‘Theft by finding’

Sure, I was still the same but my face was starting to look smudged in those new photos where I looked older. The forehead exposed, the jaw gone slack, the eyes hollowed out and the skin, less color to it. I didn’t have that “glow.” Maybe a wood floor that needs refinished from the scratches and scuffs, has gone dull and charmless from all the wear and neglect.

Sometimes when the waste collection comes in the morning I think they should take me too, with that alarm going off on the back of the truck like some music that will drive you mad, that never leads anywhere, with no button to shut it off. Black Friday and we still don’t have a TV, and never have, and debate buying one (they’re so cheap!) but realize we already have about a dozen TVs as a family, one for every pocket or lap…chargers in every room, so many chargers we buy them in packages of three now, direct from Amazon…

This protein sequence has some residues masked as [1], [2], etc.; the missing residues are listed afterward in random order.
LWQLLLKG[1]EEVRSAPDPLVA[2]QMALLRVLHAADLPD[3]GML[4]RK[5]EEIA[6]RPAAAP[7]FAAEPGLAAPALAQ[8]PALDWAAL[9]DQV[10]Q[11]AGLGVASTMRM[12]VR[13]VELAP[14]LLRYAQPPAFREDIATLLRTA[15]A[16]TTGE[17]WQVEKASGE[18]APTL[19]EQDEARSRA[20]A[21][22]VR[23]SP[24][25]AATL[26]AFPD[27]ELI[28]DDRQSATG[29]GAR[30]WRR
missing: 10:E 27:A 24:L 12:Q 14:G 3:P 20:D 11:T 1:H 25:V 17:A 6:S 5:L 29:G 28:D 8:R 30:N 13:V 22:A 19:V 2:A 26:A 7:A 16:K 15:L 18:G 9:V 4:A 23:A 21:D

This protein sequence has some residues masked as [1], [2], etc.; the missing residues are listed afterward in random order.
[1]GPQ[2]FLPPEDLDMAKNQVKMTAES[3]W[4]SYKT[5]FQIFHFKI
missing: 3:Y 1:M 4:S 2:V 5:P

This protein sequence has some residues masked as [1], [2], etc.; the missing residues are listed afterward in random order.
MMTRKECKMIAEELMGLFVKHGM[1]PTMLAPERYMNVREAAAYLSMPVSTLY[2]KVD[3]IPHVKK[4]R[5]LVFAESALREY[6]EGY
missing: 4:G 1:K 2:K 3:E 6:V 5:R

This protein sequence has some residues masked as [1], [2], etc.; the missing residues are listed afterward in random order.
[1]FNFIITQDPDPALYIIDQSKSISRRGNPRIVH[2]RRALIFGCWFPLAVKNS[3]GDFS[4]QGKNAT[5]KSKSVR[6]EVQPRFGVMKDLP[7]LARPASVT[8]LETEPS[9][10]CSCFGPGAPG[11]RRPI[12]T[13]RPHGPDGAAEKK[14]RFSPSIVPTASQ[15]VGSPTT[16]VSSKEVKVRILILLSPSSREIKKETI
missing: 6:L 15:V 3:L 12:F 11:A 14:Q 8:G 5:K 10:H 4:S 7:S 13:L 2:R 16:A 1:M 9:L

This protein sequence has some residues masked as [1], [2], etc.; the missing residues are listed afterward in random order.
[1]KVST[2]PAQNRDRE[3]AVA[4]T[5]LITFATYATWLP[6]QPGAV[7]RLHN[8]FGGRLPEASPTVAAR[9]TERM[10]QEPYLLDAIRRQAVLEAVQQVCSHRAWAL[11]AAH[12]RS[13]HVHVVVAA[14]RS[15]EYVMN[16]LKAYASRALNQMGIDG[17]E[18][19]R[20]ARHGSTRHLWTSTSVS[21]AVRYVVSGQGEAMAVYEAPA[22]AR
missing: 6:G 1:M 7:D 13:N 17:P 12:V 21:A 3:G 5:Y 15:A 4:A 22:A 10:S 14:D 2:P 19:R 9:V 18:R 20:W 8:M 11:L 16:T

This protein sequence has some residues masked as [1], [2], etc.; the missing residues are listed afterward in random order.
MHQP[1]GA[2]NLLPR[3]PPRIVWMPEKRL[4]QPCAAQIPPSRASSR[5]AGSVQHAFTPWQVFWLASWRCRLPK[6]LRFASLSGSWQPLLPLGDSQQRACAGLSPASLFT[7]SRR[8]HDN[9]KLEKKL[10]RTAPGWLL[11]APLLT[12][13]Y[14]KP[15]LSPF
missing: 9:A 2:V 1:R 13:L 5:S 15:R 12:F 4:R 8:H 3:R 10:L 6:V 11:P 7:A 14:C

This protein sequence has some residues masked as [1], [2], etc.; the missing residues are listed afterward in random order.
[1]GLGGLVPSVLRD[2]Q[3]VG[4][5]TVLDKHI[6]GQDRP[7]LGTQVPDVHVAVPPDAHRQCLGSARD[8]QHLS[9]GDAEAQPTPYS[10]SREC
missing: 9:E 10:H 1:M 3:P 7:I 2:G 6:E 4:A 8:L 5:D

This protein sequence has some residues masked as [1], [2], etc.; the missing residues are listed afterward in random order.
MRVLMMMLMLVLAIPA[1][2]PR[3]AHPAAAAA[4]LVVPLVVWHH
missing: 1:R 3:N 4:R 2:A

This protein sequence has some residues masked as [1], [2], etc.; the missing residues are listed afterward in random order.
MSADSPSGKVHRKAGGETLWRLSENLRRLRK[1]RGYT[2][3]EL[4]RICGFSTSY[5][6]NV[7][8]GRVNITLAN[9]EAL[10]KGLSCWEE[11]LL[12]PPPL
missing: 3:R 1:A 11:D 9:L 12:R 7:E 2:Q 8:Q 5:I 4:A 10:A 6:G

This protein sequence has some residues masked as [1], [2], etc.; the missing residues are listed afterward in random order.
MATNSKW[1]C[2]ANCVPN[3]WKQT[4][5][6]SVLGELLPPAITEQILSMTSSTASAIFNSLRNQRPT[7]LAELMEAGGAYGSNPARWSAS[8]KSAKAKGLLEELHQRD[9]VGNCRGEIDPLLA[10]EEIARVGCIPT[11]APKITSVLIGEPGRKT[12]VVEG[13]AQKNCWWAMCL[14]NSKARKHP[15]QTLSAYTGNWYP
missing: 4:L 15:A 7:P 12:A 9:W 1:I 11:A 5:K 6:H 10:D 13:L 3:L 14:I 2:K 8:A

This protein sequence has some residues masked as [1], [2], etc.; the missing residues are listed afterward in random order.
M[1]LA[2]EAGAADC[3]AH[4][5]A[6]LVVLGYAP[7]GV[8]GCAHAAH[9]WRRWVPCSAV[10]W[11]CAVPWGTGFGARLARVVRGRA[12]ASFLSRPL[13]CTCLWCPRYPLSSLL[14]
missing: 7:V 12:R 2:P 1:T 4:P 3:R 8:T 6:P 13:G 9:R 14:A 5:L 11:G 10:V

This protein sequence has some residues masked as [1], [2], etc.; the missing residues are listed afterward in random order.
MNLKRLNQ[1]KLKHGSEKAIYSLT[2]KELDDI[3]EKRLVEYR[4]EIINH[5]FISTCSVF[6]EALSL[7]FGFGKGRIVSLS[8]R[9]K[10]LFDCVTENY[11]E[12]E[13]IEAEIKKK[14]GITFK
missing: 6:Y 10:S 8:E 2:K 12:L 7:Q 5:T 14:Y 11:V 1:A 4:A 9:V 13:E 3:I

So dark in the afternoon the bistro lights came on today at 3, and I cooked a new chicken recipe with wings and bacon to give the broth more depth, anchovy paste in the fond. A terrible urge to drink, the weather like this.

Hanging the Christmas lights, I unwound five sets and tested each one to ensure they still worked before hanging them on the largest tree, out front. Had to get the ladder out and extend it all the way, up to the roof line, leaning with a tree pruning device to balance the lights on the highest limb. When I was all done and plugged in the last set, they all went out. I checked the breaker, ran a number of diagnostics, replaced the bad set, then they all went out again. And I felt so angry and sorry for myself and bitter with the world I just yanked the lot of them out, so hard I shore the wire down and balled them up for the trash.